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New protections for tenants in poor housing

View profile for Radhika Shah
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From 20 March 2020 a new law came into effect which gave tenants the power to enforce their right to live in a home fit for human habitation.

The Homes (Fitness for Human Habitation) Act 2018 (the Act) came into force last year on 20 March 2019. It meant that most new tenancy agreements (with some exceptions) entered into after 20 March 2019 had the new rights included. After 20 March 2020 it now applies to all periodic tenancies of less than 7 years even if they started before 20 March 2019.

The Act does not actually place any new obligations on landlords but instead ensures they are meeting their existing responsibilities to make sure their rented properties are ‘fit for human habitation’. This means that a rented home must be safe, healthy and free from things that could cause serious harm.

The current law on disrepair requiring landlords to fix certain parts of a property that deteriorate from their original condition (e.g. structure and exterior and services for gas, electricity, water and sanitary services), will still apply.

Under the new Act the landlord will also have to put and keep the property, including common parts, in a fit state for human habitation. This means as well as carrying out repairs, they will also be obliged to carry out improvement works. The landlord must have regard to;

  • The condition of the building 
  • The stability of the building
  • Whether there is a problem with damp
  • If the internal layout is safe
  • Whether there is enough natural light
  • Whether there is enough ventilation
  • Any problems with the hot and cold water supply
  • Any problems with drainage
  • The facilities for preparation and cooking of food and for the disposal of waste water

In addition, in England, under the new Act a defect will also include issues that are ‘prescribed hazards’ under the existing HHSRS Regulations and these are;

  • Facilities for the disposal of wastewater       
  • Asbestos and manufactured mineral fibres    
  • Biocides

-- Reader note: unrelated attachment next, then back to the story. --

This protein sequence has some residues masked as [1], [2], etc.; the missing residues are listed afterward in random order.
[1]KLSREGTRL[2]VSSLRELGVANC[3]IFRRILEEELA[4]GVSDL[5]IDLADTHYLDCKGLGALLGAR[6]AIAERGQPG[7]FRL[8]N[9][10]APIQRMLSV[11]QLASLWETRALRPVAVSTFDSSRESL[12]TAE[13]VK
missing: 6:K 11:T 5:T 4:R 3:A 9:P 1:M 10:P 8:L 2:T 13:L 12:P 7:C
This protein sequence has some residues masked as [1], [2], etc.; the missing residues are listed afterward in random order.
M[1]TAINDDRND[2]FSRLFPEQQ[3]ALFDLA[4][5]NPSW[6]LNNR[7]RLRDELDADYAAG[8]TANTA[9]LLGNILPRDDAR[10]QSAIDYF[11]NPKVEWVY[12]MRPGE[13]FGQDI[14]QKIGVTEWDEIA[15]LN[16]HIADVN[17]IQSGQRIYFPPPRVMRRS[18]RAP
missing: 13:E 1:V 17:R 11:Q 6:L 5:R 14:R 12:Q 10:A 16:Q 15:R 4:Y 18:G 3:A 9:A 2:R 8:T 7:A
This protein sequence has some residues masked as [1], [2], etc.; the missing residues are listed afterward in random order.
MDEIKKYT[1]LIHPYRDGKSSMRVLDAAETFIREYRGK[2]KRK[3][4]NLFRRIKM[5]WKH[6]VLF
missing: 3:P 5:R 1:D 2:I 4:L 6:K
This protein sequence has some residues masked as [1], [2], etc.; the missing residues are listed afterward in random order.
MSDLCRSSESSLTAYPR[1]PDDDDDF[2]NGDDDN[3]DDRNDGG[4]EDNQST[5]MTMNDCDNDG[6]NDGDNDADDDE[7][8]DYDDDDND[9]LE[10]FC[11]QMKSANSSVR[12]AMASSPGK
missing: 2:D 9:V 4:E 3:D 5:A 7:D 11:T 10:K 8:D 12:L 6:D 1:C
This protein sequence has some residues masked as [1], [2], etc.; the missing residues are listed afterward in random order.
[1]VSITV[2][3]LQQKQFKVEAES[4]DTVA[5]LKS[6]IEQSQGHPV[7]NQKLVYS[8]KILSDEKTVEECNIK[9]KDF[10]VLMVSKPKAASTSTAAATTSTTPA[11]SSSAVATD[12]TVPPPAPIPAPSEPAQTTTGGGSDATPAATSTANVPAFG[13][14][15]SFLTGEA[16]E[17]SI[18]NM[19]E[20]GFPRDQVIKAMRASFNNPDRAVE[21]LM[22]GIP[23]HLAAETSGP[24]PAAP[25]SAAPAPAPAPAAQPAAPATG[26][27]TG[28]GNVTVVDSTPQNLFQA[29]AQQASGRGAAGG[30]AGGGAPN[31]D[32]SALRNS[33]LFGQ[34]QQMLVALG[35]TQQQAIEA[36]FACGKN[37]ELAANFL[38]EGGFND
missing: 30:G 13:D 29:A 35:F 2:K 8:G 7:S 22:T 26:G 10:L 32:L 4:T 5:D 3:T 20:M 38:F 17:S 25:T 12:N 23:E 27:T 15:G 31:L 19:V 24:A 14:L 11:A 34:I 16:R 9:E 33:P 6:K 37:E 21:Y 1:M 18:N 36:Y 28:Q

• Carbon monoxide and fuel combustion products
  • Lead   
  • Radiation       
  • Uncombusted fuel gas
  • Volatile organic compounds  
  • Electrical hazards      
  • Excess cold    
  • Excess heat    
  • Crowding and space   
  • Entry by intruders      
  • Lighting (including natural)   
  • Noise  
  • Domestic hygiene, pests and refuse
  • Food safety
  • Personal hygiene, sanitation and drainage
  • Water supply for domestic purposes
  • Falls associated with baths etc.
  • Falls on the level
  • Falls associated with stairs and steps
  • Falls between levels
  • Fire
  • Hot surfaces and materials
  • Collision and entrapment
  • Explosions
  • Position and operability of amenities
  • Structural collapse and falling elements

We anticipate that the most common kinds of repair work under the new law will relate to condensation, damp and mould growth.

A tenant can bring a claim against their landlord or bring a counterclaim to possession proceedings, if the landlord is not meeting their obligations in relation to the condition of the property. The court can make the landlord pay the tenant compensation and/or order that the landlord do the necessary works to the property.

If you are having difficulties with the condition of your rented property, or you are facing a claim from a tenant about the condition of your property, or you want to know about your rights - you should obtain specialist legal advice as soon as possible.

TV Edwards has a team of solicitors with expertise in housing cases. If you are seeking legal advice relating to housing issues, then please contact us on 0203 440 8100 or by email to a_housingreferrals@tvedwards.com to see if we can assist.